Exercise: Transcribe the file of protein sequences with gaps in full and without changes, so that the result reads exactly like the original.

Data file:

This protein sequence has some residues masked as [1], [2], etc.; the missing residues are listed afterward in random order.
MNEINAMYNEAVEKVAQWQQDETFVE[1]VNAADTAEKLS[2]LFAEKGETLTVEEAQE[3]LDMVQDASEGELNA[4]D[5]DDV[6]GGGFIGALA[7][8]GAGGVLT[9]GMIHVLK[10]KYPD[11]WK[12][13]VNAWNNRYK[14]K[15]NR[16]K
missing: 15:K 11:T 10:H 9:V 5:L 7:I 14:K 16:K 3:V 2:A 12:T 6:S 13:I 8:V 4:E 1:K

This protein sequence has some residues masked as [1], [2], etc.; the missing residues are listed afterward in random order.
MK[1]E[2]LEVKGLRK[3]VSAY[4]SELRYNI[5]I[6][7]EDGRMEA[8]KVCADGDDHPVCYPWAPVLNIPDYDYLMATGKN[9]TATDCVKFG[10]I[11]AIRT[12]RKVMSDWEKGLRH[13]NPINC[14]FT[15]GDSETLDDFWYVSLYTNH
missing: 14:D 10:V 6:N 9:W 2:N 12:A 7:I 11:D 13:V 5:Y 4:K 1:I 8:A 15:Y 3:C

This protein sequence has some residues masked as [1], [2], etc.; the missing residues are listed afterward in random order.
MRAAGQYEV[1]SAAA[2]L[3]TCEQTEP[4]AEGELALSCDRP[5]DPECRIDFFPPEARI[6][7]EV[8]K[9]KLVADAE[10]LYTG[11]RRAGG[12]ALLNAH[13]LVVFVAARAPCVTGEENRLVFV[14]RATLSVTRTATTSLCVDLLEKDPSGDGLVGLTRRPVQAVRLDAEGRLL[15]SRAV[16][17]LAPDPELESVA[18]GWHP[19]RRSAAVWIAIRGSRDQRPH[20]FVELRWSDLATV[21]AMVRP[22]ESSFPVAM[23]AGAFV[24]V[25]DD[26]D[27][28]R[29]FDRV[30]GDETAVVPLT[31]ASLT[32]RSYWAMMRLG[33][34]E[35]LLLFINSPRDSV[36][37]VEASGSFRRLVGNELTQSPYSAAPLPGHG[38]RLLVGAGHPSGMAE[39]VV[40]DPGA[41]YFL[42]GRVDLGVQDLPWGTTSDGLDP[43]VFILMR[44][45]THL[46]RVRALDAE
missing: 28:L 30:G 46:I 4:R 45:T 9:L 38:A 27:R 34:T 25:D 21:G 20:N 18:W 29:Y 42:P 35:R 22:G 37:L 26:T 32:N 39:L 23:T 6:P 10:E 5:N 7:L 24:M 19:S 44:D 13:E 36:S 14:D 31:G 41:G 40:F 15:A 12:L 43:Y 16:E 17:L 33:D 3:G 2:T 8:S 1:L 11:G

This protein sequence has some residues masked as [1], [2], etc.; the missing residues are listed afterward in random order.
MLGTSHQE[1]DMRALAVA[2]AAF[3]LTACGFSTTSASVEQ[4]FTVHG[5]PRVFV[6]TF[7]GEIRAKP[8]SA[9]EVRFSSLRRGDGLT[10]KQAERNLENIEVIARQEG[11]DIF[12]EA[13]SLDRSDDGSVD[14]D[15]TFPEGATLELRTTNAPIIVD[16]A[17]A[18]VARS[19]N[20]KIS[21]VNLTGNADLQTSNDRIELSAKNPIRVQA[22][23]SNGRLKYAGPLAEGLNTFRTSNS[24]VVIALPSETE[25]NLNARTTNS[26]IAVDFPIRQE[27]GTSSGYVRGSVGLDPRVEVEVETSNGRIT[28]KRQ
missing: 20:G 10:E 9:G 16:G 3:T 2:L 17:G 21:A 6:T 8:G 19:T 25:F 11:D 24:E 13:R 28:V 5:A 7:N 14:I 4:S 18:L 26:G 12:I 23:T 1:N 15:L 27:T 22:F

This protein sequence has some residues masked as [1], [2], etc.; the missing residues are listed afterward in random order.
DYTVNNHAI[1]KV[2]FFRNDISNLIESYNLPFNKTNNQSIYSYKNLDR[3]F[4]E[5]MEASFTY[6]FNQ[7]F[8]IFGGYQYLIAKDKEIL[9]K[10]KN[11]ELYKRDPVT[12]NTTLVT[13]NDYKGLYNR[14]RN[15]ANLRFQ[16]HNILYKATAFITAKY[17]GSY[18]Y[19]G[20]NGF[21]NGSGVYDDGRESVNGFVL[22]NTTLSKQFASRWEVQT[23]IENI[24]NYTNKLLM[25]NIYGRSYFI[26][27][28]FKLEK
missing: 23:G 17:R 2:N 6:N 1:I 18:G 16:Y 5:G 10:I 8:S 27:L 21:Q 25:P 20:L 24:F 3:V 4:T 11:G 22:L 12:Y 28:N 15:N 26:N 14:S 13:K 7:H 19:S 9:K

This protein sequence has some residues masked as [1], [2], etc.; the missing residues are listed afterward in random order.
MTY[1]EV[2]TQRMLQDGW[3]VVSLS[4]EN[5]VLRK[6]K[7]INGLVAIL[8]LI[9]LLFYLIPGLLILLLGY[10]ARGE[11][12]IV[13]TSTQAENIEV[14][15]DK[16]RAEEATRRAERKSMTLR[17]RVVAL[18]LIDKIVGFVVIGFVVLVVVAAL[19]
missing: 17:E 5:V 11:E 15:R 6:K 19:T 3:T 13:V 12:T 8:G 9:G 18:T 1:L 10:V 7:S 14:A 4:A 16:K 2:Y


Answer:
This protein sequence has some residues masked as [1], [2], etc.; the missing residues are listed afterward in random order.
MNEINAMYNEAVEKVAQWQQDETFVE[1]VNAADTAEKLS[2]LFAEKGETLTVEEAQE[3]LDMVQDASEGELNA[4]D[5]DDV[6]GGGFIGALA[7][8]GAGGVLT[9]GMIHVLK[10]KYPD[11]WK[12][13]VNAWNNRYK[14]K[15]NR[16]K
missing: 15:K 11:T 10:H 9:V 5:L 7:I 14:K 16:K 3:V 2:A 12:T 6:S 13:I 8:V 4:E 1:K

This protein sequence has some residues masked as [1], [2], etc.; the missing residues are listed afterward in random order.
MK[1]E[2]LEVKGLRK[3]VSAY[4]SELRYNI[5]I[6][7]EDGRMEA[8]KVCADGDDHPVCYPWAPVLNIPDYDYLMATGKN[9]TATDCVKFG[10]I[11]AIRT[12]RKVMSDWEKGLRH[13]NPINC[14]FT[15]GDSETLDDFWYVSLYTNH
missing: 14:D 10:V 6:N 9:W 2:N 12:A 7:I 11:D 13:V 5:Y 4:K 1:I 8:A 15:Y 3:C

This protein sequence has some residues masked as [1], [2], etc.; the missing residues are listed afterward in random order.
MRAAGQYEV[1]SAAA[2]L[3]TCEQTEP[4]AEGELALSCDRP[5]DPECRIDFFPPEARI[6][7]EV[8]K[9]KLVADAE[10]LYTG[11]RRAGG[12]ALLNAH[13]LVVFVAARAPCVTGEENRLVFV[14]RATLSVTRTATTSLCVDLLEKDPSGDGLVGLTRRPVQAVRLDAEGRLL[15]SRAV[16][17]LAPDPELESVA[18]GWHP[19]RRSAAVWIAIRGSRDQRPH[20]FVELRWSDLATV[21]AMVRP[22]ESSFPVAM[23]AGAFV[24]V[25]DD[26]D[27][28]R[29]FDRV[30]GDETAVVPLT[31]ASLT[32]RSYWAMMRLG[33][34]E[35]LLLFINSPRDSV[36][37]VEASGSFRRLVGNELTQSPYSAAPLPGHG[38]RLLVGAGHPSGMAE[39]VV[40]DPGA[41]YFL[42]GRVDLGVQDLPWGTTSDGLDP[43]VFILMR[44][45]THL[46]RVRALDAE
missing: 28:L 30:G 46:I 4:R 45:T 9:L 38:A 27:R 34:T 25:D 21:G 20:N 18:W 29:Y 42:P 35:R 22:G 37:L 26:T 32:N 39:L 23:T 6:P 10:E 5:N 7:L 24:M 19:S 44:D 13:E 36:S 14:D 31:G 41:G 40:F 15:A 12:L 43:Y 16:E 17:L 33:D 3:G 2:T 8:S 1:L 11:G

This protein sequence has some residues masked as [1], [2], etc.; the missing residues are listed afterward in random order.
MLGTSHQE[1]DMRALAVA[2]AAF[3]LTACGFSTTSASVEQ[4]FTVHG[5]PRVFV[6]TF[7]GEIRAKP[8]SA[9]EVRFSSLRRGDGLT[10]KQAERNLENIEVIARQEG[11]DIF[12]EA[13]SLDRSDDGSVD[14]D[15]TFPEGATLELRTTNAPIIVD[16]A[17]A[18]VARS[19]N[20]KIS[21]VNLTGNADLQTSNDRIELSAKNPIRVQA[22][23]SNGRLKYAGPLAEGLNTFRTSNS[24]VVIALPSETE[25]NLNARTTNS[26]IAVDFPIRQE[27]GTSSGYVRGSVGLDPRVEVEVETSNGRIT[28]KRQ
missing: 20:G 10:E 9:G 16:G 3:T 2:L 17:G 21:A 6:T 8:G 19:T 25:F 11:D 24:E 13:R 28:V 5:A 7:N 14:I 4:S 18:L 26:G 12:I 23:T 1:N 15:L 27:T 22:F

This protein sequence has some residues masked as [1], [2], etc.; the missing residues are listed afterward in random order.
DYTVNNHAI[1]KV[2]FFRNDISNLIESYNLPFNKTNNQSIYSYKNLDR[3]F[4]E[5]MEASFTY[6]FNQ[7]F[8]IFGGYQYLIAKDKEIL[9]K[10]KN[11]ELYKRDPVT[12]NTTLVT[13]NDYKGLYNR[14]RN[15]ANLRFQ[16]HNILYKATAFITAKY[17]GSY[18]Y[19]G[20]NGF[21]NGSGVYDDGRESVNGFVL[22]NTTLSKQFASRWEVQT[23]IENI[24]NYTNKLLM[25]NIYGRSYFI[26][27][28]FKLEK
missing: 23:G 17:R 2:N 6:N 1:I 18:G 16:Y 5:G 10:I 8:S 27:L 21:Q 25:P 20:L 24:F 3:V 4:T 11:G 22:L 12:Y 28:N 15:N 26:N 14:S 13:K 7:H 19:S 9:K

This protein sequence has some residues masked as [1], [2], etc.; the missing residues are listed afterward in random order.
MTY[1]EV[2]TQRMLQDGW[3]VVSLS[4]EN[5]VLRK[6]K[7]INGLVAIL[8]LI[9]LLFYLIPGLLILLLGY[10]ARGE[11][12]IV[13]TSTQAENIEV[14][15]DK[16]RAEEATRRAERKSMTLR[17]RVVAL[18]LIDKIVGFVVIGFVVLVVVAAL[19]
missing: 17:E 5:V 11:E 15:R 6:K 19:T 3:T 13:V 12:T 8:G 9:G 18:T 1:L 10:V 7:S 14:A 4:A 16:K 2:Y